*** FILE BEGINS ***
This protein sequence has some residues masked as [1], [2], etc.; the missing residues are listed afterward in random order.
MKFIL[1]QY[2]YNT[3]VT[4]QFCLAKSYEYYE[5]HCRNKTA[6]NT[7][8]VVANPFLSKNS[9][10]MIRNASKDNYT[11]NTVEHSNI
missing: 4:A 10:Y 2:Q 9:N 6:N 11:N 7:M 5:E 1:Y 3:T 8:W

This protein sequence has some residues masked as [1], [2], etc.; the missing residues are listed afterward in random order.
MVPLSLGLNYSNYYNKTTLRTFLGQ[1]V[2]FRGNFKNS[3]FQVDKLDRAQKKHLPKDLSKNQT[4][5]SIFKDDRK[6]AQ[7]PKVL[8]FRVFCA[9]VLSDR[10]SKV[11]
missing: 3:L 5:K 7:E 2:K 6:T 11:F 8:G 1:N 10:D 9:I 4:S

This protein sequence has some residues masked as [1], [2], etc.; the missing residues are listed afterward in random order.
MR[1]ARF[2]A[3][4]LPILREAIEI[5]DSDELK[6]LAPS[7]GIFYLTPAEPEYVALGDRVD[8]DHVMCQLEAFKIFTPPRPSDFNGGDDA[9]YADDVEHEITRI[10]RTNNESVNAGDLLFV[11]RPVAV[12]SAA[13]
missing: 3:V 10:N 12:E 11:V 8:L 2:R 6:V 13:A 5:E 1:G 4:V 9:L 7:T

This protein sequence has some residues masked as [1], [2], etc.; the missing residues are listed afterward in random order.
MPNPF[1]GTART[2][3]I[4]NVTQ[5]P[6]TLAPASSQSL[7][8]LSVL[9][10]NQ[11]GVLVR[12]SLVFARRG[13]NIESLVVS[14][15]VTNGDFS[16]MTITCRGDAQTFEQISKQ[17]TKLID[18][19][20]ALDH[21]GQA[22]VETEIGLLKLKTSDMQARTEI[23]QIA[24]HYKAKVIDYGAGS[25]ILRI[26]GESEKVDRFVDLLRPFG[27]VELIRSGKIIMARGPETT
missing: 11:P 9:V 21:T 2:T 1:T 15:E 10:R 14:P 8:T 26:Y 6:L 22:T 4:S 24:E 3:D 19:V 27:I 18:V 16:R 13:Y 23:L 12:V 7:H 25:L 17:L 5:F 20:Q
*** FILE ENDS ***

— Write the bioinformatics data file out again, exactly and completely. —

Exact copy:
This protein sequence has some residues masked as [1], [2], etc.; the missing residues are listed afterward in random order.
MKFIL[1]QY[2]YNT[3]VT[4]QFCLAKSYEYYE[5]HCRNKTA[6]NT[7][8]VVANPFLSKNS[9][10]MIRNASKDNYT[11]NTVEHSNI
missing: 4:A 10:Y 2:Q 9:N 6:N 11:N 7:M 5:E 1:Y 3:T 8:W

This protein sequence has some residues masked as [1], [2], etc.; the missing residues are listed afterward in random order.
MVPLSLGLNYSNYYNKTTLRTFLGQ[1]V[2]FRGNFKNS[3]FQVDKLDRAQKKHLPKDLSKNQT[4][5]SIFKDDRK[6]AQ[7]PKVL[8]FRVFCA[9]VLSDR[10]SKV[11]
missing: 3:L 5:K 7:E 2:K 6:T 11:F 8:G 1:N 10:D 9:I 4:S

This protein sequence has some residues masked as [1], [2], etc.; the missing residues are listed afterward in random order.
MR[1]ARF[2]A[3][4]LPILREAIEI[5]DSDELK[6]LAPS[7]GIFYLTPAEPEYVALGDRVD[8]DHVMCQLEAFKIFTPPRPSDFNGGDDA[9]YADDVEHEITRI[10]RTNNESVNAGDLLFV[11]RPVAV[12]SAA[13]
missing: 3:V 10:N 12:E 11:V 8:L 2:R 6:V 13:A 5:E 1:G 4:V 9:L 7:T

This protein sequence has some residues masked as [1], [2], etc.; the missing residues are listed afterward in random order.
MPNPF[1]GTART[2][3]I[4]NVTQ[5]P[6]TLAPASSQSL[7][8]LSVL[9][10]NQ[11]GVLVR[12]SLVFARRG[13]NIESLVVS[14][15]VTNGDFS[16]MTITCRGDAQTFEQISKQ[17]TKLID[18][19][20]ALDH[21]GQA[22]VETEIGLLKLKTSDMQARTEI[23]QIA[24]HYKAKVIDYGAGS[25]ILRI[26]GESEKVDRFVDLLRPFG[27]VELIRSGKIIMARGPETT
missing: 11:P 9:V 21:T 2:T 1:T 15:E 10:R 14:P 8:T 26:Y 6:L 22:T 4:S 24:E 3:D 19:V 27:I 18:V 16:R 13:Y 23:L 12:V 7:H 25:L 17:L 5:F 20:Q